1721 Thomas Wyndham
1727 Hugh Boscawen Sidney Meadows
1734 Kelland Courtenay Robert Trefusis
1741 Charles Hamilton James Hammond
1742 Admiral the Hon. Edward Boscawen Tory
1747 Hon. John Boscawen[10] Tory
1761 Lt General the Hon. George Boscawen Tory
1767 Edward Hugh Boscawen Tory
1774 George Boscawen Tory Bamber Gascoyne Whig
1780 Henry Rosewarne Whig
1783 John Pollexfen Bastard Tory
February 1784 Sir John St Aubyn, Bt Whig
April 1784 William Macarmick Tory William Augustus Spencer Boscawen Tory
1787 John Hiley Addington Tory
1790 James Gordon Tory
1792 Charles Ingoldsby Paulet[11] Tory
1796 Lt Colonel John Leveson-Gower Tory John Lemon Whig
1802 Captain Edward Leveson-Gower Tory
1807 Edward Boscawen Tory
1808 Charles Powlett Townshend Tory
1810 William John Bankes Tory
1812 Sir George Warrender, Bt Tory
1814 George Dashwood Tory
1818 Lord FitzRoy Somerset Tory William Edward Tomline Tory
1820 Sir Hussey Vivian Whig William Gossett Whig
1826 Lord FitzRoy Somerset Tory William Edward Tomline Tory
1829 Viscount Encombe Tory Nathaniel William Peach Tory
1832 Sir Hussey Vivian Whig William Tooke Whig
1835 John Ennis Vivian Conservative
1837 Edmund Turner Whig
1849 Humphrey Willyams Whig
1852 Sir Henry Vivian Whig
1857 Augustus Smith Whig Edward Brydges Willyams Whig
1859 Liberal Montague Edward Smith Conservative
February 1865 Sir Frederick Williams, Bt Conservative
July 1865 Hon. John Vivian Liberal
1871 Sir James McGarel-Hogg, Bt Conservative
1878 Arthur Tremayne Conservative
1880 Edward Brydges Willyams Liberal
1885 Borough constituency abolished – name transferred to single-member county constituency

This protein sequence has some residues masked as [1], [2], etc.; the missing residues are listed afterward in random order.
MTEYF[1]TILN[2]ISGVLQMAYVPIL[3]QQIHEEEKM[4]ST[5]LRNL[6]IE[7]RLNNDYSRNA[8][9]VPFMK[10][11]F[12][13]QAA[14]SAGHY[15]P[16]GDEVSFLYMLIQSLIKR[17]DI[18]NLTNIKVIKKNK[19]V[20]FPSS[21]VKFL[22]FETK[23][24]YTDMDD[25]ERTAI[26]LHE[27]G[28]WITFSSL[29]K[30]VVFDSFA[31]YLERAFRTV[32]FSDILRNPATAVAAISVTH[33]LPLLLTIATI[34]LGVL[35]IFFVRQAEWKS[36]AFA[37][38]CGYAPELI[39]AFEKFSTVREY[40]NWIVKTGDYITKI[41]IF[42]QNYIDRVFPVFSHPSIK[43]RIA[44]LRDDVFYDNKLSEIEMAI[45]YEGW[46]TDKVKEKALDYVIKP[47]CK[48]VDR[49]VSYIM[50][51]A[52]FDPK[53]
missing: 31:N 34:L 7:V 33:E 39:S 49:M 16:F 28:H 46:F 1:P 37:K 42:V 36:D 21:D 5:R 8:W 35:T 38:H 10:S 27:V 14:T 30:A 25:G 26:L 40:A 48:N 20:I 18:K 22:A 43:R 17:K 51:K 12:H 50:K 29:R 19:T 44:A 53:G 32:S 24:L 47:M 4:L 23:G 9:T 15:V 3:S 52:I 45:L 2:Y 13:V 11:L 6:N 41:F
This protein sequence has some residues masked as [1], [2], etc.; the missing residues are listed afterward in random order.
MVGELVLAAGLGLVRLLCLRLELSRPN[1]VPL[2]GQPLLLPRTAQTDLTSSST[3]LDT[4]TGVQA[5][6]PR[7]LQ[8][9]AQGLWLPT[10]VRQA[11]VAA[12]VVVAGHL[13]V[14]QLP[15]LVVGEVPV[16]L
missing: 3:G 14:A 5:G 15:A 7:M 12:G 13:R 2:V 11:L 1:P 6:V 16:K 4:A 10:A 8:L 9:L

Truro County constituency[edit]

MPs 1885–1918[edit]

Election Member[8] Party
1885 William Bickford-Smith Liberal later Liberal Unionist
1892 John Charles Williams Liberal Unionist
1895 Sir Edwin Durning-Lawrence Liberal Unionist
1906 George Hay Morgan Liberal
1918 constituency abolished

MPs 1950–1997[edit]

Election Member[8] Party
1950 Geoffrey Wilson Conservative
1970 Piers Dixon Conservative
Oct 1974 David Penhaligon Liberal
1987 by-election Matthew Taylor Liberal
1988 Liberal Democrats
1997 name changed to Truro & St. Austell

Elections[edit]

Elections in the 1990s[edit]

General Election 1992: Truro[12]
Party Candidate Votes % ±%
Liberal Democrat Matthew Taylor 31,230 50.5 +1.5
Conservative Nick St. Aubyn 23,660 38.3 -2.6
Labour James H. Geach 6,078 9.8 -0.3
Green Liam Michael Keating 569 0.9 +0.9
Liberal Chris M. Tankard 208 0.3 -48.7
Natural Law Ms. Margot Kathryn Frances Hartley 108 0.2 +0.2
Majority 7,570 12.2 +4.0
Turnout 61,853 82.3 +2.5
Liberal Democrat hold Swing +2.0

The Liberal Party and the SDP merged between these elections and became the Liberal Democrats. CM Tankard represented the newly formed Liberal Party.

Elections in the 1980s[edit]

General Election 1987: Truro
Party Candidate Votes % ±%
SDP–Liberal Alliance (Liberal) Matthew Taylor 28,368 49.0
Conservative Nick St Aubyn 23,615 40.8
Labour John King 5,882 10.2
Majority 4,753 8.2
Turnout 79.9
SDP–Liberal Alliance hold Swing
By-election 1987: Truro
Party Candidate Votes % ±%
SDP–Liberal Alliance (Liberal) Matthew Taylor 30,599 60.4 3.1
Conservative Nick St Aubyn 15,982 31.5 −6.6
Labour John King 3,603 7.1 2.6
Green Howard Hoptrough 403 0.8
Death off Road: Freight on Rail Helen Anscomb 75 0.1
Majority 14,617 28.9
Turnout 50,662 70.2 −9.4